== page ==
Analysis of Human Protein Complexes by Quantitative Mass Spectrometry

  • Kathryn J. Kirkwood

    Student thesis: Doctoral ThesisDoctor of Philosophy


    Proteins are the fundamental building blocks of all living cells and they carry out nearly all cell functions. Proteins predominantly act as part of multiprotein complexes to carry out these functions. The association of protein isoforms and post-translationally modified forms in protein complexes can influence their subcellular location, activity and substrate specificity. It is therefore crucial to characterise protein complexes at the level of the protein isoforms and post-translationally modified forms they contain to fully decipher the network of signalling and regulatory pathways within cells.
    The aim of my work has been to develop a technique to study protein complexes through the use of size exclusion chromatography (SEC) combined with tandem mass spectrometry. Combining these approaches has enabled an in-depth analysis of protein complexes in U2OS cells, including those involving post-translationally modified proteins and protein isoforms. The data presented in this thesis provide a proof of concept, together with forming a useful resource, which can be used alongside pull-down analyses to differentiate the interaction partners involved in different protein complexes. This combined approach minimises the need for multiple IP analyses and facilitates a more targeted approach in dissecting the components of individual protein complexes.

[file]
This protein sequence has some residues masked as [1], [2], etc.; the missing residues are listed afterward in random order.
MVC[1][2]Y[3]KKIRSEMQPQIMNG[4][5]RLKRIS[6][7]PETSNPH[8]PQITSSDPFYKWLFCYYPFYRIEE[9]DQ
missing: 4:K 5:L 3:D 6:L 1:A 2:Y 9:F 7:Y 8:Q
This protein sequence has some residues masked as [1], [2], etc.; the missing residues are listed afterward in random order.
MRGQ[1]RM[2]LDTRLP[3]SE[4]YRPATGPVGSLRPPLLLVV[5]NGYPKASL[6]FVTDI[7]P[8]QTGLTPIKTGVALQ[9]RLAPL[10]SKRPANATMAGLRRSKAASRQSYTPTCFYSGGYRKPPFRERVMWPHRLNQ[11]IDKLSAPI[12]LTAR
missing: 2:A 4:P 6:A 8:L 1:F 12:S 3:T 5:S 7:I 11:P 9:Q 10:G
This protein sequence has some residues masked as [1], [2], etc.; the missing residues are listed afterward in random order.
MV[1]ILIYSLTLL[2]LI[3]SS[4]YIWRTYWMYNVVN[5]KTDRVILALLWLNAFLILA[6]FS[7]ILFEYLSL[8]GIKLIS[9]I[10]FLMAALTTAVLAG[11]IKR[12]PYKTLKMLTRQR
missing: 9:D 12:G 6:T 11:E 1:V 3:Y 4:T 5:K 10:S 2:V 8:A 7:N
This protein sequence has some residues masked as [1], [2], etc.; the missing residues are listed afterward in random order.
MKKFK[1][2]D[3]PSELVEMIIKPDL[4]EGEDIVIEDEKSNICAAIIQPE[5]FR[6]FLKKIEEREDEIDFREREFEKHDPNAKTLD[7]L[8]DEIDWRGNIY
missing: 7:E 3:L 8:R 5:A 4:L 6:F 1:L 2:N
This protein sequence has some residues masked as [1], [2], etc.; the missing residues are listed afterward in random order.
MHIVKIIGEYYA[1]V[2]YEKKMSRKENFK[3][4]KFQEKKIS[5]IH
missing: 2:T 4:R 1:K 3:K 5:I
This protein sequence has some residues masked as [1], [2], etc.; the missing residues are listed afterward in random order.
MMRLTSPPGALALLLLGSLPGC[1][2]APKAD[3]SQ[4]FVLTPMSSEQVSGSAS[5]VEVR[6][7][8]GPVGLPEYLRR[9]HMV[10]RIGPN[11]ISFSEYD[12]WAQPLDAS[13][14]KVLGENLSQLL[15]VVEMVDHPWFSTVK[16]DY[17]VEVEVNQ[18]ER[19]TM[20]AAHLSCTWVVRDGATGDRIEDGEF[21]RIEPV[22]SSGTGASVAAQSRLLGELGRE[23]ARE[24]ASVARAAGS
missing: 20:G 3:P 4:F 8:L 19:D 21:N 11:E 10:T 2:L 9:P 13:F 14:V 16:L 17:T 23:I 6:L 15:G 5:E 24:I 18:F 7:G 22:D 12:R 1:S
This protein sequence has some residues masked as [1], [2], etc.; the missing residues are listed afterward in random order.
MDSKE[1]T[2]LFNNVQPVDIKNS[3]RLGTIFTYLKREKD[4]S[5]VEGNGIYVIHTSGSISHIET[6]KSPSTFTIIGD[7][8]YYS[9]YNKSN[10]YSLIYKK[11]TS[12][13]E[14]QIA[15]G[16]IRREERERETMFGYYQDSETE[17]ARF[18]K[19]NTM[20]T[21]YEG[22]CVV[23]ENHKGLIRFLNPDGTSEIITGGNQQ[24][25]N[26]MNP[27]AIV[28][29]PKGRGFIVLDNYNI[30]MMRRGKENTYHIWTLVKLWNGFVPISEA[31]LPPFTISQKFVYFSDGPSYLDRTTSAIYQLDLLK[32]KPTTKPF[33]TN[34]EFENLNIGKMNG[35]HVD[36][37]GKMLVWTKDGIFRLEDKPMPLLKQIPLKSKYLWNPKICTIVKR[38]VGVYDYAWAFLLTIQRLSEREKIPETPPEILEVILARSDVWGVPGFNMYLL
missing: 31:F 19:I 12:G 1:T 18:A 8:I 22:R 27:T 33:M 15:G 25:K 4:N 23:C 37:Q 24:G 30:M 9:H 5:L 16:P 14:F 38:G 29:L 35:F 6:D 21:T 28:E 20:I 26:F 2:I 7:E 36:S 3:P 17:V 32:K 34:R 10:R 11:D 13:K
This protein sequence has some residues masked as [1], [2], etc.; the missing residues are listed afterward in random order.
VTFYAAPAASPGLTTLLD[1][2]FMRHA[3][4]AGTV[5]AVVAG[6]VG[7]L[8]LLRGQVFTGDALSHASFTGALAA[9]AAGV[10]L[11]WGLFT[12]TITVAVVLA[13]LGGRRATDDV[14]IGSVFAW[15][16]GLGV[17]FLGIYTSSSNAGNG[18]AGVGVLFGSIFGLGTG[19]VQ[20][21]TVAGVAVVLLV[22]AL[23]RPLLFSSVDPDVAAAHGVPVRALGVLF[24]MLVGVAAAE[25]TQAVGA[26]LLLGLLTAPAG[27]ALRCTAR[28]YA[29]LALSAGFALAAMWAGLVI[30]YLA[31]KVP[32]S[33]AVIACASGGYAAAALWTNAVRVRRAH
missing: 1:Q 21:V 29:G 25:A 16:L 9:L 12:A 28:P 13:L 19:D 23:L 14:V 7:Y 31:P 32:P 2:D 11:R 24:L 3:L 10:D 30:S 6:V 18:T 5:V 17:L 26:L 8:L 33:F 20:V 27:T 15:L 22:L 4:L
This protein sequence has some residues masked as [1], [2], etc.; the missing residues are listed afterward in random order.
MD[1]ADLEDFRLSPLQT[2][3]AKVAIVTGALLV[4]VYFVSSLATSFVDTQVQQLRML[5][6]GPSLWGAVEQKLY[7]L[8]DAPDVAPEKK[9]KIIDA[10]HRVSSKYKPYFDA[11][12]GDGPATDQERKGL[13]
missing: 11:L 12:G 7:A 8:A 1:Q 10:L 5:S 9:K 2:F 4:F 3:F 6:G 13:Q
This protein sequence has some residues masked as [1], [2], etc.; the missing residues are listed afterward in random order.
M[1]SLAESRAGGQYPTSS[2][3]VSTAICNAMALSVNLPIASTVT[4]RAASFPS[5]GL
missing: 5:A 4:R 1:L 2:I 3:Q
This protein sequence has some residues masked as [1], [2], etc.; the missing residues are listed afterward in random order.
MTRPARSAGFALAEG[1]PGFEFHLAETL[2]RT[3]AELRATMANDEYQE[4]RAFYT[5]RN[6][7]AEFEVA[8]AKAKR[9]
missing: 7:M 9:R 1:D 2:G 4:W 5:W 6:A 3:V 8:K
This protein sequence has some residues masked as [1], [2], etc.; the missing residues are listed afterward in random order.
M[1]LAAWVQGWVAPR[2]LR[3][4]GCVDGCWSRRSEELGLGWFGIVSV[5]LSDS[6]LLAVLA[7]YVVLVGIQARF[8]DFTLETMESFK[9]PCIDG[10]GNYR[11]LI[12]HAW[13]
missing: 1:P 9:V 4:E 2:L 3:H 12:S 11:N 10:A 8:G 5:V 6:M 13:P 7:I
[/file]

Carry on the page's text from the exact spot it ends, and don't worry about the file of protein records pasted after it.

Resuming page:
I developed this technique further by utilising in vivo crosslinking prior to denaturing SEC. This approach enabled more efficient recovery and detection of proteins previously underrepresented using native SEC analysis, including many membrane complexes, thereby providing a more complete picture of endogenous protein complexes.
    I have applied the native SEC/MS approach in a study of the interactions between the MRFAP1-MORF4L1 proteins. I demonstrated that this complex is distinct from the larger complex involving interactions between the MRGBP-MORF4L1 proteins. In addition, I also demonstrate that the native SEC/MS technique can be extended to assess the effect of drugs on protein-protein interactions.
    Overall, the methods I present in this thesis enable the rapid, proteome-wide analysis of endogenous protein complexes, which will advance the future study of protein complexes in biology.
    Date of Award2014
    Original languageEnglish
    SupervisorAngus Lamond (Supervisor)

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